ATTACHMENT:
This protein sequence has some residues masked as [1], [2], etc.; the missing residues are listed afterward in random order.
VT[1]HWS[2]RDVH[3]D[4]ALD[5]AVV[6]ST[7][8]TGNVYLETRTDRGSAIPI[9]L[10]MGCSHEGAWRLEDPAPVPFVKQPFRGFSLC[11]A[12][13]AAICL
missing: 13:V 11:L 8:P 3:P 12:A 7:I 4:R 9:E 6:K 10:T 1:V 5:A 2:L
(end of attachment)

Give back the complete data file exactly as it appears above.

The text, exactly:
This protein sequence has some residues masked as [1], [2], etc.; the missing residues are listed afterward in random order.
VT[1]HWS[2]RDVH[3]D[4]ALD[5]AVV[6]ST[7][8]TGNVYLETRTDRGSAIPI[9]L[10]MGCSHEGAWRLEDPAPVPFVKQPFRGFSLC[11]A[12][13]AAICL
missing: 13:V 11:L 8:P 3:P 12:A 7:I 4:R 9:E 6:K 10:T 1:V 5:A 2:L